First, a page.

However, during the past week or so I’ve had a long diversion from my research.  I was a little burnt out from my brain research and had just taken two exams in class – math and physics.  I wanted a break and needed some time to work on something different.  It’s nice to do that here and there.  I have just acquired a new development IDE and was reading through some programming books to learn the new features.  That was nice.  I was writing some “goof off” programs to test how things work.  I ended up making a really stupid program with a paintbox which drew random lines within it.  Once I finished that I leaned back in my chair, yawned, and went for a walk.  It was a good day.

Once I got back from my walk I got to looking through my bookshelf and saw an old classic I hadn’t read in ages.  It’s called The Black Art of 3D Game Programming:  Writing Your own High-Speed 3D Polygon Video Games in C.  Now there’s a gem for you!  It was written in the early 90s and shows you how to write 3D games in DOS!  Epic!  Beyond Epic!  Why is that?  This is before the days of Windows, and DirectX, and OpenGL.  This is back when you had to write directly to your video card’s memory buffer, writing your pixels for each dot on your screen.  Memory address (X,Y) on your 320×200 screen set to some RGB value.  I was thinking, “Ah, I remember this book.  I love this book.”  Then I got to reading the section on 3D game programming, the mathematics involved, the matrices, the vector mathematics to calculate collisions, and so forth.  Then I got a wild idea.  What if I wrote a 3D engine over the weekend, rendering to Windows paintbox?  LOL.  Software rendered 3D graphics engine using the code from this ancient book.  So, that’s what I did!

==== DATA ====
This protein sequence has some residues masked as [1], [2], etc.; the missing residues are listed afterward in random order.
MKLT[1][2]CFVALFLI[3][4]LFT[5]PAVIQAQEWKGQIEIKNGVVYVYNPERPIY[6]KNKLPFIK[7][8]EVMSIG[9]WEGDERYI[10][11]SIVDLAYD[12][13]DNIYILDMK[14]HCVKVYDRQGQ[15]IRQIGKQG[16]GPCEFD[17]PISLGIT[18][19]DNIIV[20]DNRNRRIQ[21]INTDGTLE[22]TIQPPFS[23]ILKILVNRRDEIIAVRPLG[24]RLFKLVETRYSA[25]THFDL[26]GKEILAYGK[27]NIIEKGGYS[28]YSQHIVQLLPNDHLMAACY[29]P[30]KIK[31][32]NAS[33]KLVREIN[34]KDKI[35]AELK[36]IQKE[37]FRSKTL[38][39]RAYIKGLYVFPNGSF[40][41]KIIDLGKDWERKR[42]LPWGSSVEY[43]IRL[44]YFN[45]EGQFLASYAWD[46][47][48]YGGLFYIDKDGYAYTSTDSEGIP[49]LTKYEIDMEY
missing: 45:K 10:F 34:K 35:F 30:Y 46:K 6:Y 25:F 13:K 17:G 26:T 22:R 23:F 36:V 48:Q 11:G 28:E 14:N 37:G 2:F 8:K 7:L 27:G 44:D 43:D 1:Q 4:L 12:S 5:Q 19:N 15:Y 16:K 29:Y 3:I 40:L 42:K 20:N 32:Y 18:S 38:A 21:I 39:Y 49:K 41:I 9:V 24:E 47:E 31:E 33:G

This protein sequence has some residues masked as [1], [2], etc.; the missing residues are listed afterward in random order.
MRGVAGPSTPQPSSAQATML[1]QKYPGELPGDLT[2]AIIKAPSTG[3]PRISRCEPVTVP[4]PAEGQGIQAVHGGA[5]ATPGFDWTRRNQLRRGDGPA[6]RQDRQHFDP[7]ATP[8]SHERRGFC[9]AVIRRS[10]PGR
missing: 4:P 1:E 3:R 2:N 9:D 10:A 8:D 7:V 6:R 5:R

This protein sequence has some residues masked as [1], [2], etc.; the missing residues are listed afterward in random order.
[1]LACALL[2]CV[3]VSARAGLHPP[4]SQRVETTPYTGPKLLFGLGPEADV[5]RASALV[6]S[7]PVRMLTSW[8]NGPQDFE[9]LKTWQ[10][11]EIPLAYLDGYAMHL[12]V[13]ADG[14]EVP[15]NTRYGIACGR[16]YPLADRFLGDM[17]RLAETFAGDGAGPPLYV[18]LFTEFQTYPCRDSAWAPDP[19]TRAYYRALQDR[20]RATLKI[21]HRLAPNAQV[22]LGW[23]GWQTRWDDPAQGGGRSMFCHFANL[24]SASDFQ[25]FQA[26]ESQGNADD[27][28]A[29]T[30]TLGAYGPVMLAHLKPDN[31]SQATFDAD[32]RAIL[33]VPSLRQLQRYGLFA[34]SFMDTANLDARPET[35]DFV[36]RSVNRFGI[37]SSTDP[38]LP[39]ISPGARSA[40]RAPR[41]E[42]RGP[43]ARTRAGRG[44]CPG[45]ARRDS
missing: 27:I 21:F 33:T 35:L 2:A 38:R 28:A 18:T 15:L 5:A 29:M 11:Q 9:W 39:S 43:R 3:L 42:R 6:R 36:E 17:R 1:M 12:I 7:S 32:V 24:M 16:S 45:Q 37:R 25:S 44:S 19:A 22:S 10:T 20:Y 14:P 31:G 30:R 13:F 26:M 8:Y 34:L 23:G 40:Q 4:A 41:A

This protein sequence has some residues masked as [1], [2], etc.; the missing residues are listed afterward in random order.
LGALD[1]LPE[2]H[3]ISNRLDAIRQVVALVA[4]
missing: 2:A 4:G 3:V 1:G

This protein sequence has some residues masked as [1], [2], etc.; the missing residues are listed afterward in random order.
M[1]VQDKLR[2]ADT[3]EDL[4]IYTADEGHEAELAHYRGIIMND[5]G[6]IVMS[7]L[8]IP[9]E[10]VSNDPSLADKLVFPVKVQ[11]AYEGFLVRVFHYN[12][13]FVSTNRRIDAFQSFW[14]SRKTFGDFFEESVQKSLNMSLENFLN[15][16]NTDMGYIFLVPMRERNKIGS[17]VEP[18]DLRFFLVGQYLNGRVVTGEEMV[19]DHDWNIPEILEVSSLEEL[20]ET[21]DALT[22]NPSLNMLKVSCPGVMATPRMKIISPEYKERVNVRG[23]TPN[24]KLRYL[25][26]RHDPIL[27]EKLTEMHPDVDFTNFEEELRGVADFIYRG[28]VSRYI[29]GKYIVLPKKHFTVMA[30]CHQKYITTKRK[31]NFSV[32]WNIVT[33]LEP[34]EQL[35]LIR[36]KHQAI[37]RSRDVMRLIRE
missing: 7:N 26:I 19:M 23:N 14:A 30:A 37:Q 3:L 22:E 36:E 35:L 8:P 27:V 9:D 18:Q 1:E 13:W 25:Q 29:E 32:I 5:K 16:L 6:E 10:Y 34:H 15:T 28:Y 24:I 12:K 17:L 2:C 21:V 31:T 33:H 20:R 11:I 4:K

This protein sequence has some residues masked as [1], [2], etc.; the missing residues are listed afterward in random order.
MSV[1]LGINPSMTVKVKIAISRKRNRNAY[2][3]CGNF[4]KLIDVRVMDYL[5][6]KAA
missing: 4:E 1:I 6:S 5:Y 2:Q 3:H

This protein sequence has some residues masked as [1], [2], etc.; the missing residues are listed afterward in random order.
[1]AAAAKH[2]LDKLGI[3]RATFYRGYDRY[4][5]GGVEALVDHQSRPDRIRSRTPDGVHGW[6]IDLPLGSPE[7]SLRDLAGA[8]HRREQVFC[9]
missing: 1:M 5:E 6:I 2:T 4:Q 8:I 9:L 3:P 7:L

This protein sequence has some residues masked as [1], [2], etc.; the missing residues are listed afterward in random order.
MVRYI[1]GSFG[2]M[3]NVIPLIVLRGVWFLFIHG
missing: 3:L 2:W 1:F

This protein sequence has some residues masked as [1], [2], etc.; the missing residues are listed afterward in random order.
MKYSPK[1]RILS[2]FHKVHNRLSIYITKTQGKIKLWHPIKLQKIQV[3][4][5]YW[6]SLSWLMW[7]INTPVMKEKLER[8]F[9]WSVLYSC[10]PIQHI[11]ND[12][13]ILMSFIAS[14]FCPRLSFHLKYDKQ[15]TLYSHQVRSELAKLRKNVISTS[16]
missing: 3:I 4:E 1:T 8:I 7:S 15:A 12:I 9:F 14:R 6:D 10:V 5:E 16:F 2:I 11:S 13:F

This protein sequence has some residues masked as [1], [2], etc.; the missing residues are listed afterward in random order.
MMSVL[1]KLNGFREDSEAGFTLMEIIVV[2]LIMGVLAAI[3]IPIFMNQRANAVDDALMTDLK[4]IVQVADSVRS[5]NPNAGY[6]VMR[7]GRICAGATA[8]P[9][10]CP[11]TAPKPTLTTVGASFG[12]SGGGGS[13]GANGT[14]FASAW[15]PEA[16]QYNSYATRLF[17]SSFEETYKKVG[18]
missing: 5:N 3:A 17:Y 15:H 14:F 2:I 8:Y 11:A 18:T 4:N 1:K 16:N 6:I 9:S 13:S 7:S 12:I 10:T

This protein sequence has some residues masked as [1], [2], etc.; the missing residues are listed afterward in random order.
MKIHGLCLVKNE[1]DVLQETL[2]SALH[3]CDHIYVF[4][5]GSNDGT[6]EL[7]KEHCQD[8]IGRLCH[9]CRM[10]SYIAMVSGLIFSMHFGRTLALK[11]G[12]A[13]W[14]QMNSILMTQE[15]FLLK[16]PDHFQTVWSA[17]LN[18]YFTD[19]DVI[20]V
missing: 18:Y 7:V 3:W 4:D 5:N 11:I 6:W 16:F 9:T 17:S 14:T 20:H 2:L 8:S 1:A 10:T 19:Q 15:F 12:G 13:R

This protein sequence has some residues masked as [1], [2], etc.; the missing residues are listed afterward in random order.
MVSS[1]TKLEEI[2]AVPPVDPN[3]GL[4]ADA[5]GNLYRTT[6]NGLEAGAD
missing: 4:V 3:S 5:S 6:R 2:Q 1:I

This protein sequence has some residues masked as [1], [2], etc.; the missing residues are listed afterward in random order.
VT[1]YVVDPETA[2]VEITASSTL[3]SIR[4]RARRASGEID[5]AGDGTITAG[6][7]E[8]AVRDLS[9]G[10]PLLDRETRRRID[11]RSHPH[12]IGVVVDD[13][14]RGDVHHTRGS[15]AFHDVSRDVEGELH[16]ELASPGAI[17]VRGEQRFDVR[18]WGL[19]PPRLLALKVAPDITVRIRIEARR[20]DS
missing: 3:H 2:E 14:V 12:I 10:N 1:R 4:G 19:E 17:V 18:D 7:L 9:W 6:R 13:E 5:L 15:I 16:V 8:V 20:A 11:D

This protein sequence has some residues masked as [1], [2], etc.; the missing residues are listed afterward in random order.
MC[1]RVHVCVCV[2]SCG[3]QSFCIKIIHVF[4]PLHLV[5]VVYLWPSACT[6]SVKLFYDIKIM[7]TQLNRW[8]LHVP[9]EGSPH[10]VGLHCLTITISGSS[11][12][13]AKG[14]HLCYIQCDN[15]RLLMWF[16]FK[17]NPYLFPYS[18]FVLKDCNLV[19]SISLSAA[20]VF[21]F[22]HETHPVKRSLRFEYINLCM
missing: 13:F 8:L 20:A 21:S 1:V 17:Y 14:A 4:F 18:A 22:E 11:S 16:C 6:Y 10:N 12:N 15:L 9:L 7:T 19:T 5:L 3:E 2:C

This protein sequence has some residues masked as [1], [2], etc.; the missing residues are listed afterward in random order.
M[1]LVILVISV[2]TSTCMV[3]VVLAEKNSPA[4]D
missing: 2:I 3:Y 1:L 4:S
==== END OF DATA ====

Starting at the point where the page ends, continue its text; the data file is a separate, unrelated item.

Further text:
I got to cranking and then made a simple Doom like game, where I was running around in 3D world.  I wrote the code to render the picture, pixel by pixel.  I had to write code to draw individual lines, to draw polygons and triangles, and to do lighting effects.  LOL.  I didn’t use any libraries of any kind.  No help.  I did it all from scratch.  I coded my 3D points in 1 by 4 matrices, which I then multiplied by rotation and translation matrices, rotating my scene relative to the camera.  I’d swing my mouse around and change my camera’s direction cosine angles and rotate my scene.  That was cool.

I logged into MSN messenger and told one of my old friends how my Saturday had been one of the best days of my life.  He didn’t seem to understand why writing a 3D graphics engine from scratch into a Windows paintbox was anything to be happy about.  But to me, I went under the hood into how virtual reality and video games work, understanding how all the fancy 3D graphics and video games of today work.  How do they render the walls, the textures, the lighting, and all of that?  How do they make it look so real?   Well, I know how it works, all the way down to drawing each individual pixel to the screen.  That’s why it cool.  I like knowing how stuff works.  I especially like programming simulations.